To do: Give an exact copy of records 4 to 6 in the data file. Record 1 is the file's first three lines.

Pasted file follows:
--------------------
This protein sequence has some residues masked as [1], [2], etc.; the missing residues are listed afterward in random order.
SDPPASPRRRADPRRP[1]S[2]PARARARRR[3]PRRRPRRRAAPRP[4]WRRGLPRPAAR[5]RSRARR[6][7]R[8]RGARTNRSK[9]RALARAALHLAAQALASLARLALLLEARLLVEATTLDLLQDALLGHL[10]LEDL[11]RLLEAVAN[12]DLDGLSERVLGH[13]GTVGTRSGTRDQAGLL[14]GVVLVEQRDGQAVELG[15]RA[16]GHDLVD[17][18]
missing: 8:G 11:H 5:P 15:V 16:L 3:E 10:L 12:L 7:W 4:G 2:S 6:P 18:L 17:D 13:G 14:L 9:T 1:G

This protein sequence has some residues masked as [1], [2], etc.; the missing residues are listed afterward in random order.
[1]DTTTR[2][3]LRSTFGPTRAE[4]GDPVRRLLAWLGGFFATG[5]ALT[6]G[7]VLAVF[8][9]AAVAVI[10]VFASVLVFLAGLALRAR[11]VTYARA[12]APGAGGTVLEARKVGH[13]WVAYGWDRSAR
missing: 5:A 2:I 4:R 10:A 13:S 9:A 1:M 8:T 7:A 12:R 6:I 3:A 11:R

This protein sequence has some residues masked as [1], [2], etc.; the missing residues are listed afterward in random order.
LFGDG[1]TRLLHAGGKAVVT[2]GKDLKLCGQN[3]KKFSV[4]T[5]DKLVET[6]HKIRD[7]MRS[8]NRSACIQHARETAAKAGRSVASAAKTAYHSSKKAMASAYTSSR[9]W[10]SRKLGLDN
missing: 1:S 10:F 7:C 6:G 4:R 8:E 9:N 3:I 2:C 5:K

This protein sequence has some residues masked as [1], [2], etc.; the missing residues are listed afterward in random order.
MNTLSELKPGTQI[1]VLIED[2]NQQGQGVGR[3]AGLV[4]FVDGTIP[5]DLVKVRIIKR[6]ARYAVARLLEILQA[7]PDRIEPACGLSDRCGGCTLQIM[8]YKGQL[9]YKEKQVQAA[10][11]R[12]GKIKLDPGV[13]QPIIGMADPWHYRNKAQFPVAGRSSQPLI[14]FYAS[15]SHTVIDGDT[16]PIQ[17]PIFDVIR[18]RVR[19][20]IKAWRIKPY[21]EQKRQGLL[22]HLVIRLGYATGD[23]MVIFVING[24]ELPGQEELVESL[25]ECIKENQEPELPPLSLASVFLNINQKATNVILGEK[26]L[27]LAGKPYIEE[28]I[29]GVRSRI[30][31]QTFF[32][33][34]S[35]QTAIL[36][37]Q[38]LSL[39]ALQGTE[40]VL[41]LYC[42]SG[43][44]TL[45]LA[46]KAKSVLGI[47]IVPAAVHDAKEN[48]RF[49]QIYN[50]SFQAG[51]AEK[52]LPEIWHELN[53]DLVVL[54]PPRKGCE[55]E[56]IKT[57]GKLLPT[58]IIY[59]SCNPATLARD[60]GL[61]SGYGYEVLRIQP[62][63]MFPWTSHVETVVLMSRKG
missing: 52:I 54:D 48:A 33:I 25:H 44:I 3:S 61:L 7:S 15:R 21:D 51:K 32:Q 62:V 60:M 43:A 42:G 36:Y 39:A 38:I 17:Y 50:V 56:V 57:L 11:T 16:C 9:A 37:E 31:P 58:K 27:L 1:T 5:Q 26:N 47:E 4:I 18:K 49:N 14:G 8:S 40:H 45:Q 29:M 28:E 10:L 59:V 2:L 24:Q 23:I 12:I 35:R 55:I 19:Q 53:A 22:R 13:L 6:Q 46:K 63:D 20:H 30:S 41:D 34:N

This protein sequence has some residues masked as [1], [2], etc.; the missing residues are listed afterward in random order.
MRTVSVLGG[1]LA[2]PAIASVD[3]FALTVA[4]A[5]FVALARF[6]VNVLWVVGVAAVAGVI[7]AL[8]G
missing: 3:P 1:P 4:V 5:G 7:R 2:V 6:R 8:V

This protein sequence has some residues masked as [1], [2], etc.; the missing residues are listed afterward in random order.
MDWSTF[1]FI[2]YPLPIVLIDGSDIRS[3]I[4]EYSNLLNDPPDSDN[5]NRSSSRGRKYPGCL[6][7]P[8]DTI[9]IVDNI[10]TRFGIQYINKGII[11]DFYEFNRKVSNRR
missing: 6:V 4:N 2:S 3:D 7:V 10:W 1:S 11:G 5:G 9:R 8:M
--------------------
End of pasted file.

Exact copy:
This protein sequence has some residues masked as [1], [2], etc.; the missing residues are listed afterward in random order.
MNTLSELKPGTQI[1]VLIED[2]NQQGQGVGR[3]AGLV[4]FVDGTIP[5]DLVKVRIIKR[6]ARYAVARLLEILQA[7]PDRIEPACGLSDRCGGCTLQIM[8]YKGQL[9]YKEKQVQAA[10][11]R[12]GKIKLDPGV[13]QPIIGMADPWHYRNKAQFPVAGRSSQPLI[14]FYAS[15]SHTVIDGDT[16]PIQ[17]PIFDVIR[18]RVR[19][20]IKAWRIKPY[21]EQKRQGLL[22]HLVIRLGYATGD[23]MVIFVING[24]ELPGQEELVESL[25]ECIKENQEPELPPLSLASVFLNINQKATNVILGEK[26]L[27]LAGKPYIEE[28]I[29]GVRSRI[30][31]QTFF[32][33][34]S[35]QTAIL[36][37]Q[38]LSL[39]ALQGTE[40]VL[41]LYC[42]SG[43][44]TL[45]LA[46]KAKSVLGI[47]IVPAAVHDAKEN[48]RF[49]QIYN[50]SFQAG[51]AEK[52]LPEIWHELN[53]DLVVL[54]PPRKGCE[55]E[56]IKT[57]GKLLPT[58]IIY[59]SCNPATLARD[60]GL[61]SGYGYEVLRIQP[62][63]MFPWTSHVETVVLMSRKG
missing: 52:I 54:D 48:A 33:I 25:H 44:I 3:S 61:L 7:S 15:R 21:D 51:K 32:Q 62:V 60:M 43:A 42:G 36:Y 39:A 38:I 17:Y 50:V 56:V 57:L 11:T 16:C 9:A 37:E 31:P 58:K 27:L 1:T 5:Q 26:N 47:E 4:I 18:K 49:N 14:G 8:S 40:H 45:Q 29:M 28:E 10:L 59:V 2:L 24:Q 23:I 12:I 35:R 55:I 19:Q 53:A 22:R 13:L 6:Q 46:K 63:D 20:H 30:S 41:D 34:N

This protein sequence has some residues masked as [1], [2], etc.; the missing residues are listed afterward in random order.
MRTVSVLGG[1]LA[2]PAIASVD[3]FALTVA[4]A[5]FVALARF[6]VNVLWVVGVAAVAGVI[7]AL[8]G
missing: 3:P 1:P 4:V 5:G 7:R 2:V 6:R 8:V

This protein sequence has some residues masked as [1], [2], etc.; the missing residues are listed afterward in random order.
MDWSTF[1]FI[2]YPLPIVLIDGSDIRS[3]I[4]EYSNLLNDPPDSDN[5]NRSSSRGRKYPGCL[6][7]P[8]DTI[9]IVDNI[10]TRFGIQYINKGII[11]DFYEFNRKVSNRR
missing: 6:V 4:N 2:S 3:D 7:V 10:W 1:S 11:G 5:G 9:R 8:M